There’s a lot of evidence of a rising inventory of unsold housing, and a big decline in housing sales. Can a more quantitative, stock-based figure be obtained?
This post is inspired by the questions from Matt and dgsullivan regarding my previous post which cited nominal housing stock figures. I was unsure of how the real housing stock figures fit into the the story of the housing downturn and hence thought a closer look was warranted.
One way of addressing the question is to rely upon a (not the) theory of housing investment. Let H[t] be the housing stock at time t, Y[t] be real GDP, and rH[t] be the real user cost of housing. Assume real output is a Cobb-Douglas function of housing capital (with exponent b) and other inputs. Then taking a partial differential of Y with respect to H yields the marginal product of housing, which in equilibrium should equal rH[t]. Those who know the the neoclassical theory of investment will see a familiar set of steps; whether this is the most appropriate manner in which to model the optimal residential housing stock, I leave to the reader. Re-arranging, one obtains:
H*[t] = bY[t]/rH[t]
The * denotes the equilibrium level. Using the real stock of housing and real GDP from BEA, and the real user cost of housing capital, proxied by the 10 year constant maturity Treasury rate (from FRED II) minus the survey-based 10 year ahead inflation rate (from the Society of Professional Forecasters), I obtain the following regression coefficient estimates:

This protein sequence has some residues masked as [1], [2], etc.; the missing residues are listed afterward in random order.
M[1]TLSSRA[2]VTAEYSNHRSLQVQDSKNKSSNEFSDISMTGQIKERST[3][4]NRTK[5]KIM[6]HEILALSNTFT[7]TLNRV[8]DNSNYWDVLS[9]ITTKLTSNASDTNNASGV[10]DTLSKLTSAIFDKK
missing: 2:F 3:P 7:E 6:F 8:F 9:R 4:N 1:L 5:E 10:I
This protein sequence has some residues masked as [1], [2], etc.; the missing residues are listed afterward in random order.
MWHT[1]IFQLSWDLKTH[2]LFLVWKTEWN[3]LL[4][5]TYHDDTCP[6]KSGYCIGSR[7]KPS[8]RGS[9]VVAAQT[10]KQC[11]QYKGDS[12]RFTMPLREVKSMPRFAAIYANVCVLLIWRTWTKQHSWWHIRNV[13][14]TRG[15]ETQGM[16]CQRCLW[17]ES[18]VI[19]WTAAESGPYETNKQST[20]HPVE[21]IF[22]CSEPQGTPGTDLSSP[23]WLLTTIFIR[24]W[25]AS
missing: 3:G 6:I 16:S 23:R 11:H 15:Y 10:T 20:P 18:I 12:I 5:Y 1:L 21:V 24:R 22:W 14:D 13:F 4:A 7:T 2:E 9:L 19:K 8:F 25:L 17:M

h*[t] = 2.14 + 0.78(y[t]) – 1.25(rH[t])
where lowercase letters denote the log values. All coefficient estimates are statistically significant.
Using the estimates from the 1991-2005 period, one obtains the following fit in levels. The end 2005 predicted value was about 2 percent (in log terms) below the actual.
Figure 1: Actual and estimated equilibrium housing capital stock, in billions of Ch.2000$. Sources: BEA, FRED II, SPF via Philadelphia Fed, and author’s calculations.
With the end-2005 residential capital stock at 12.1 trillion Ch.2000$, this implies about a 242 billion Ch.2000$ overhang (not including whatever investment occurred in 2006). Since gross real residential investment in the first three quarters of 2006 is running at 784 billion Ch.2000$ per year, while depreciation is around 200 billion (the amount in 2004; 2005 was more, in part due to Katrina), the overhang is potentially 438+242 = 680 billion ch.2000$.
Another interesting aspect of the data is that the housing capital stock does not appear to move significantly in response to long-run disequilibria in this sample period; rather output and real rates seem to do much of the adjustment in a statistical sense. This result might be an outcome of the sample period, or the model selected.
Caveats: It’s not clear how reliable the statistical model is, given that we only have 15 years of data in the regression. Second, this is a completely neoclassical model, without any financial and informational frictions. Hence, this analysis should be taken as nothing more than a first cut, and certainly not to be taken as an alternative to flow-based analyses of residential sector investment.